|©2008-2014 St. Nicholas Uganda Children's Fund
Uganda: Children Forced to Work
as Poverty, HIV Bite
New Vision (Kampala)
15 June 2008
Maria Wamala, Kampala
EVERY year, on June 16, the Day of the African Child is
held, to commemorate the killing of 100 black students
in South Africa in a protest against poor education. This
year's theme is 'Right to participation: let children be
heard and seen'. But, as Maria Wamala writes, the
situation of children in Uganda is worrying, with
2.7million subjected to hazardous child labour.
It is early in the morning, but 10-year-old Gerald
Balyokweyo is already looking tired, pale and hungry.
Carrying bundles of carrots and tomatoes in his small
hands, he walks from Mengo Kisenyi to Kampala without
breakfast. Leaning against a wall, Balwokweyo narrates
his experience: "By 7:00am, my brother, Hamza and I
are already in Kampala preparing to sell our
vegetables. We both go to Hosanna Primary School in
Mengo, Kisenyi. I am in P.2 and Hamza is in P.4. We
wake up before 6:00am. Our mother does not work. She
gives each of us sh10,000 ($5.00) to buy vegetables
and sell them. We give her part of our money to keep
for school fees and use the rest to buy food and
clothes. During the holiday, we work daily and during
school time we work over the weekends."
Balyokweyo and his brother are only a fraction of the
2.7 million-strong child labour-force in Uganda,
according to the Uganda Bureau of Statistics. They
work for long hours to get a little money for their
education, food and clothes. "As I sell tomatoes and
carrots, Hamza sells egg plants, onions and green
pepper. Each pack costs sh500 (25¢) but some people
pay less, while others give us counterfeit money,"
Balyokweyo wishes he had a better life. "We want to go
to school but our parents are poor, so we have to work,"
he says. "I hate what I do because I walk a lot in the
sun. Even when it rains, I have nowhere to take shelter
because I don't have a stall," he says. "By the time I go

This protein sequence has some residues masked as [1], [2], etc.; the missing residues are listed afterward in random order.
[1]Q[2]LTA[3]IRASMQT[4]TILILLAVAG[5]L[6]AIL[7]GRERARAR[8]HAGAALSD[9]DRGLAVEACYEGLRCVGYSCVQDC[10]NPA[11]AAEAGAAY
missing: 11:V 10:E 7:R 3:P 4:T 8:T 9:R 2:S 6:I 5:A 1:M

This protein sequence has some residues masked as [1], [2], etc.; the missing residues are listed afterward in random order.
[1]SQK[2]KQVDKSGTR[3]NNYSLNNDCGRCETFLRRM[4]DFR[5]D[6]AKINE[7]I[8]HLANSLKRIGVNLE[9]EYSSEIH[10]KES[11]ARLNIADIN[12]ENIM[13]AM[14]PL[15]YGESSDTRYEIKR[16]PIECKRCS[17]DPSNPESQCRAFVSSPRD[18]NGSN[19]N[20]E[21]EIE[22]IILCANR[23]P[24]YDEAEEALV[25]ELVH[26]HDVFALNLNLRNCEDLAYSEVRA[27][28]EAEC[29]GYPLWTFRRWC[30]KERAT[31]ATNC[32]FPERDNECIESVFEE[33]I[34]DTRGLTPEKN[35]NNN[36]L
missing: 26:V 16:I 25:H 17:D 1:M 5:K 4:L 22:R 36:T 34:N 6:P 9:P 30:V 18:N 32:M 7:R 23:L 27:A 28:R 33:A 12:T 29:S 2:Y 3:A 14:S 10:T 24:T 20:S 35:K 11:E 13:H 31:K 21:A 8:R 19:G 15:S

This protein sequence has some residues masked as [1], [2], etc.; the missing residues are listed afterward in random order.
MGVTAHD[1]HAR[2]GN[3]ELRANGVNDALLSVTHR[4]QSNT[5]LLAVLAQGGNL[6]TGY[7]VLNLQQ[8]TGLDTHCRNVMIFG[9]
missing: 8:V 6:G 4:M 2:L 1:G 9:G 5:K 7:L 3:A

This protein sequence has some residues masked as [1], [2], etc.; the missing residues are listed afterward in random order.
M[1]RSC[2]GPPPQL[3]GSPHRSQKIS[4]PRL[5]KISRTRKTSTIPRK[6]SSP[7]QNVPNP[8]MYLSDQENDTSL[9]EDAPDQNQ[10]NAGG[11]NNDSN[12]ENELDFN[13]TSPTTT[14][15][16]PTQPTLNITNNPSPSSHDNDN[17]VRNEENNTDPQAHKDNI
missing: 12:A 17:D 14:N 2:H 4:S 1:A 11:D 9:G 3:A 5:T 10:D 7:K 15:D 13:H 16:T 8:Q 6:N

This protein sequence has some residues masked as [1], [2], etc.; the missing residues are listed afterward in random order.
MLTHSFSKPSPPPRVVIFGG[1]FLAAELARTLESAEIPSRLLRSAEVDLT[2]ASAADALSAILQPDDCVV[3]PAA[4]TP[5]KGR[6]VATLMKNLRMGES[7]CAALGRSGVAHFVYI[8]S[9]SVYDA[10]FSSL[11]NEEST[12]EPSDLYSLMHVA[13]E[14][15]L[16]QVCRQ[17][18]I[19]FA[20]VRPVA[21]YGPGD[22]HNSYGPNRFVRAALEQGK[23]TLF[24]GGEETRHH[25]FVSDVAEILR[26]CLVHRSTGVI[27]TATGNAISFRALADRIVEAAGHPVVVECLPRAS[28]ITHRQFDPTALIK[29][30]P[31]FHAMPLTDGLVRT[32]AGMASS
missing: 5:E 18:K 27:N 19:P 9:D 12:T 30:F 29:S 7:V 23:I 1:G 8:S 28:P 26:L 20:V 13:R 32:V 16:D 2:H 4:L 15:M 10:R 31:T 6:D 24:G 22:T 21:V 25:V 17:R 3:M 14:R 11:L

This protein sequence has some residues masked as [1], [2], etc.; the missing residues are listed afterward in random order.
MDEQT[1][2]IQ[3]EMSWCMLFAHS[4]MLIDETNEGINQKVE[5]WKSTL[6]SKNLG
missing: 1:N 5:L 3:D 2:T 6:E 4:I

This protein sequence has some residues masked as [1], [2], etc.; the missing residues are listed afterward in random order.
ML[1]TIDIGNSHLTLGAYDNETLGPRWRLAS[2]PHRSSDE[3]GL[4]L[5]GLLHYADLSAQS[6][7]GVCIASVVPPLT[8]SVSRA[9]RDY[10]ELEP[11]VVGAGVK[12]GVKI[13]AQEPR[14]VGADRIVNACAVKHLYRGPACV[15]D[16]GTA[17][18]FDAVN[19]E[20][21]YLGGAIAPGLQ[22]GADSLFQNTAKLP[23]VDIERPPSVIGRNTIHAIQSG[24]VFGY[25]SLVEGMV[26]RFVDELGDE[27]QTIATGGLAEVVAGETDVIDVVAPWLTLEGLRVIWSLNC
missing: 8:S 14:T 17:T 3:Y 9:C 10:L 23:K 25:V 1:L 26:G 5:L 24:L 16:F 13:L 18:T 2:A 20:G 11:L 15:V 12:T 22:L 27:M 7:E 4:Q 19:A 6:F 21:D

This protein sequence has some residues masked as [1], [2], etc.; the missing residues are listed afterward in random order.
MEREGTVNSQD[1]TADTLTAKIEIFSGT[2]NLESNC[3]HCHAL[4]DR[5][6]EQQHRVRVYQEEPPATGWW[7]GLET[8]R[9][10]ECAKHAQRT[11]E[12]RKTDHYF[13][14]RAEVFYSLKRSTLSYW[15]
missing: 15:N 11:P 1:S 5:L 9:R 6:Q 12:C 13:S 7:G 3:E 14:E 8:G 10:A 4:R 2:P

back home, my body is sticky with sweat and dust, my
head hurts and I am exhausted and hungry. I only eat
kikomando, (chapati and beans) for lunch."
Hamza Ivulabe vends vegetables on the streets.
But his problems do not end there. Sometimes the
money Balyokweyo makes is stolen. He also recounts
the many times Kampala City Council officials chased
him, his brother and other vendors off the streets
because they do not pay taxes. "KCC takes our things
and until we pay, we cannot get them back,"
Balyokweyo says in a frail voice. "One time I fell in a
ditch and hurt myself as I was running away from them."
Harriet Luyima, the manager of the Child Labour Unit at
the Ministry of Gender Labour and Social Development
explains that many children work in quarries,
commercial sex, plantations, fishing and domestic work.
At Muyenga quarry, about 100 children between five
and 17 years crush stones to get money for school fees
and clothes. "These children handle dangerous tools
and hurt themselves as they work. Small pieces of
stone get into their eyes and they get injuries they are
unable to treat and the heavy weights they carry make
them stunted," Luyima says. "We spend two weeks
crushing a wheelbarrow-full of stones which sells at
Sh2000 ($1.00). But some customers bargain and we
give them at a lower price," says 11-year-old Mugerwa.
Photo: Jason Beaubien, NPR
Luyima says with 35% of the population living in
absolute poverty, parents are compelled to send their
children to work because they cannot provide for them.
"However, some parents are irresponsible. They get
drunk and forget the children or even batter them,
forcing them to take to the streets and find work,"
Luyima says. The secretary general of the National
Council for Children, Joyce Otim-Nape, says working
children are exploited by older people who should
protect them instead.
The situation is compounded by the loss of parents to
HIV/AIDS. Luyima says most working children have lost
either one or both parents and that there are two million
HIV/AIDS orphans in the country. "As children are left
alone, child-headed homes come up, forcing children to
work to feed their siblings," Luyima notes. "When
parents fall sick the children are pulled out of school to
look after them. Eventually they drop out of school and
resort to working."
A number of orphans are looked after by grandparents
who, when they get over-burdened, send them to work.
Ten-year-old Nulu Namuleme is one such example. "I
sell sweet bananas. After work, I go home and give the
money to JjaJja to keep for my school fees," she says.
In an effort to solve this problem, the gender ministry
and the International Labour Organisation are working
on an HIV/AIDS-Induced-Child-Labour policy that
provides for withdrawal and rehabilitation of children
who are forced into labour. Otim feels this policy is
timely because most working children do not go to
school; they miss out on vital skills and are condemned
to poverty since they cannot get good jobs. "There is
need to reduce child labour, otherwise the country's
future is at stake. These children are the future
leaders," she says.